Zorn, Hannigan, Jack Quartet, and Sae Hashimoto

Veterans Room at the Park Avenue Armory

By: - Oct 16, 2019

Zorn at the Amory
Barbara Hannigan, soprano
The Jack Quartet
Sae Hasimoto, vibraphone
October 15, 2019

John Zorn is a composer after super diva Barbara Hannigan’s own heart. We get a bit of their meeting of minds in the films of Mathieu Amalric focused on both artists. They were recently exhibited at the New York Film Festival. In them, we can see a composer whose ear is wide open to any sounds that can be shaped into music. Beside him is the singer/conductor whose spirit inspires his new sounds and then realizes them. Amalric allows us to be flies on the wall as they collaborate.

Since she was nineteen, Hannigan has worked with the iconoclastic master of voice, Richard Armstrong, to sing notes that are beyond the imagination until you hear them. Hannigan is both wild and loyal.  Armstrong sat in the second row at the Park Avenue Armory concert.  His presence helps Hannigan dare to produce intriguing sounds that are without a doubt music. Yet it is music you have never heard before. 

Zorn’s Jumalattaret was even more bold and beautiful than its US premiere in Ojai last June.  When Hannigan first met Zorn, this work was finished but had never been performed.  Yet it might have been written specially for her. Based on Elias Lonnrot’s 1835  re-telling of Finnish myth and folklore, four goddesses are presented between a prelude and postlude. 

Icelandic vowels and consonants are the least of it.  We enter a feathered animal world of crows and cackles.  We also hear a variety of whispers we did not know existed.  The breath is not a singular moment, but instead ranges widely around an “huh” at the back of the voice.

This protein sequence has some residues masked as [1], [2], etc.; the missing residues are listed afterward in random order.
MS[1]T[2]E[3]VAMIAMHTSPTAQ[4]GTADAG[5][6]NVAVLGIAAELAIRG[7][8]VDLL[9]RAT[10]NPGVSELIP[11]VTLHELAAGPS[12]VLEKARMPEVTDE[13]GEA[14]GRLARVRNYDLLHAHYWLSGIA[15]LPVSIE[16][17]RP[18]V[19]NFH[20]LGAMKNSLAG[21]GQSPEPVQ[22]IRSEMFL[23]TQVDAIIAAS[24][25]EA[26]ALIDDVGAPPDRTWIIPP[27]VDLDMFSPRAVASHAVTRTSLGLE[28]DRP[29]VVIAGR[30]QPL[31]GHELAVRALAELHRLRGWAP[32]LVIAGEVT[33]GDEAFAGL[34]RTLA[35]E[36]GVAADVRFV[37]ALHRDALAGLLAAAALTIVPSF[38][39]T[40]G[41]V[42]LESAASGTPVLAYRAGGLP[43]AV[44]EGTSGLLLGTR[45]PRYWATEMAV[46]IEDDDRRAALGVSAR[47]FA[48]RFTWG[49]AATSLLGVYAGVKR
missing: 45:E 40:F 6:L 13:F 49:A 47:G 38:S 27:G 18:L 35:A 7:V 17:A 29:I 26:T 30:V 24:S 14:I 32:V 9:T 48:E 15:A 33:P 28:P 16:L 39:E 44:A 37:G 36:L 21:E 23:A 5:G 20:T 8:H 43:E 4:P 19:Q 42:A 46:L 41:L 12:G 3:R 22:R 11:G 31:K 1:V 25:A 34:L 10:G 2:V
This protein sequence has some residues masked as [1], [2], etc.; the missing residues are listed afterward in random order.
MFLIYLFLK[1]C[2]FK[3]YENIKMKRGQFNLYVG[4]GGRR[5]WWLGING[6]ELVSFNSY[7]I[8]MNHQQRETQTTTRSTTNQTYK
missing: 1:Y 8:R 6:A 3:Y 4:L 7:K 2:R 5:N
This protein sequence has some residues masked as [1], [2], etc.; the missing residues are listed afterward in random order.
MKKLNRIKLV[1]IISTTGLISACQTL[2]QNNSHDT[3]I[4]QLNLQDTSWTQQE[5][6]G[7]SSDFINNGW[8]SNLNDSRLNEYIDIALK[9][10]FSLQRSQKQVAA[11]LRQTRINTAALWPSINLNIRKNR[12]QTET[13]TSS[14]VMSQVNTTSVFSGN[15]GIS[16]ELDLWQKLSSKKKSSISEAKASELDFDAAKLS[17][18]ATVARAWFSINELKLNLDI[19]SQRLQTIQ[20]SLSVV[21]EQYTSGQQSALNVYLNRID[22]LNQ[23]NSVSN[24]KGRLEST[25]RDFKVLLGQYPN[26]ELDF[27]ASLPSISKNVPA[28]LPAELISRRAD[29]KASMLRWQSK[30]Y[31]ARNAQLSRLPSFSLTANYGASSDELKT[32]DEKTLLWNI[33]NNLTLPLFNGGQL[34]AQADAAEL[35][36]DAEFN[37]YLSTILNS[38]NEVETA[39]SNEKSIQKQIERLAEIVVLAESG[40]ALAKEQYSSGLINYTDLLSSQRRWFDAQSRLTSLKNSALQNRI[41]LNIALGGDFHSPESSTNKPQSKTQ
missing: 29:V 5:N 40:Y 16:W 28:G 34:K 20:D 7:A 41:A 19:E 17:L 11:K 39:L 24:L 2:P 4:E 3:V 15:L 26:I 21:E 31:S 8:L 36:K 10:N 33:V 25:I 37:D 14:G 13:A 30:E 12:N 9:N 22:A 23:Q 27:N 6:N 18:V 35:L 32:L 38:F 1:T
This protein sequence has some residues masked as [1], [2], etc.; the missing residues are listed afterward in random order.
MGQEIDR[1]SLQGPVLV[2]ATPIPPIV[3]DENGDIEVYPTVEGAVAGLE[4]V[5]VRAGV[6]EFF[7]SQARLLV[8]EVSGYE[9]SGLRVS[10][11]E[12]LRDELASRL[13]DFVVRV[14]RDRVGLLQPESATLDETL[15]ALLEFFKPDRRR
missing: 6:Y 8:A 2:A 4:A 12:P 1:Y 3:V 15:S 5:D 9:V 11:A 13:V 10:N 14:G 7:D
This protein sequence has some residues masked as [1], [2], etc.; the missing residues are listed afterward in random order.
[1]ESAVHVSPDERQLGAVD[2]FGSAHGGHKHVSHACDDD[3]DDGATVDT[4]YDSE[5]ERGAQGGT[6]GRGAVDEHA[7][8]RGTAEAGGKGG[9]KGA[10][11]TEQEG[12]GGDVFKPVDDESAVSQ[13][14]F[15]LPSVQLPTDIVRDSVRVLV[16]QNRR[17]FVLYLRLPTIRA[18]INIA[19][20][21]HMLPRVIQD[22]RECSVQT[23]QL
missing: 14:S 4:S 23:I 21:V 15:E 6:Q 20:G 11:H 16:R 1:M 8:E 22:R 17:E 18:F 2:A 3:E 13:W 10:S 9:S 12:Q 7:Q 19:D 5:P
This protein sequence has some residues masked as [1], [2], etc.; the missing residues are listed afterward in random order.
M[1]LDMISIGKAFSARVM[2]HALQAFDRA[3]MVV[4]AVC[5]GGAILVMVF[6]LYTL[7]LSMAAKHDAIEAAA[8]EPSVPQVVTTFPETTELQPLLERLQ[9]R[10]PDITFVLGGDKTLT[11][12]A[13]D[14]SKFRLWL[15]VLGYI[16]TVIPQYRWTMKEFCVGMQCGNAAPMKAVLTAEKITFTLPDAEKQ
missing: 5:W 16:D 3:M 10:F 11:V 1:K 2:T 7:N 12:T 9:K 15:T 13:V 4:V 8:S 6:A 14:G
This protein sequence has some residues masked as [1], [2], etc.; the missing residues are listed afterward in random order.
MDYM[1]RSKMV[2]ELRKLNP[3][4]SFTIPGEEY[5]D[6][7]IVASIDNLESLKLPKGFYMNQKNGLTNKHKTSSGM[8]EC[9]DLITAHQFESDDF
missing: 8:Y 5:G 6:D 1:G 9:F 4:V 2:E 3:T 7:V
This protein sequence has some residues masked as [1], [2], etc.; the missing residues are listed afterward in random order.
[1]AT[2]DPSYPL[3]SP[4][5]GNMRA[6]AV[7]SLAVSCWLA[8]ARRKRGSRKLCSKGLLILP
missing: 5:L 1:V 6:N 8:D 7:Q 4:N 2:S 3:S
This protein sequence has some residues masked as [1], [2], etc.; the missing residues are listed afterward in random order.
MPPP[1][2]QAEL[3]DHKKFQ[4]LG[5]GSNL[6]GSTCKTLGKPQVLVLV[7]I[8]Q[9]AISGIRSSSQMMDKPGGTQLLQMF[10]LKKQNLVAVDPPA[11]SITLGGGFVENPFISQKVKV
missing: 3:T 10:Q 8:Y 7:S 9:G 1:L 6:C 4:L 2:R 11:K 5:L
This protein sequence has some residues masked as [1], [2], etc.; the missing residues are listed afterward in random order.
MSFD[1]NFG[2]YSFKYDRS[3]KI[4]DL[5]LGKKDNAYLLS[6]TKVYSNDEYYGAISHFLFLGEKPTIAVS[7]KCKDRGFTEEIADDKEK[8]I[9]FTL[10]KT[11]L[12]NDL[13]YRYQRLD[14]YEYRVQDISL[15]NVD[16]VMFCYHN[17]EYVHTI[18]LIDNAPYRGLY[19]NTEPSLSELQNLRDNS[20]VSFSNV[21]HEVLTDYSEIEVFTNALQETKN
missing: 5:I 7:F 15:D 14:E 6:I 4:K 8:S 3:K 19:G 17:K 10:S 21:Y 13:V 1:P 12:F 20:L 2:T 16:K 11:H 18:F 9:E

Stephen Gosling is a pianist who often performs Zorn.  His technical prowess is formidable.  It is his flexibility that stands out during this evening.  Standing and reaching into the piano to pluck and bang when those gestures are required, he is comfortable in what often seem superhuman. He rushes over the the keyboard, interspersed with lovely, quiet phrases.  He and Hannigan move together and against each other like old allies in pursuit of the composer’s notions. 

The Jack Quartet is another of Zorn’s regular troops.  What Hannigan does with the voice, they now take up in their stringed instruments in thought experiments for string quartet and vibraphone. Sae Hashimoto on the vibraphone adds that chiming top touch which the human voice often does for the composer. 

Gosling then performs Encomia for solo piano.  Zorn announces that composers often do groupings of five small pieces.  They are in search of a theme as they range from bristling sounds plucked from the sounding board to lovely phrases in honor of the timeless reality of music.  

Hannigan returns to sing Pandora’s Box, which reminds the composer of Alban Berg, whose Lulu Hannigan brings to new depths. It can’t be accidental that The Jack joins her in this performance, sounding to all the world like Jack the Ripper, who fells Lulu at the end.

Hannigan selected the Veterans Room at the Park Avenue Armory because she wanted the audience to have an intimate experience. Designed by Louis Comfort Tiffany, Stanford White, Candace Wheeler and Samuel Colman, it is a wildly divergent melange of styles. We are up close and personal in a room which reflects the music's rich variety, unified by the composer and the performing artists.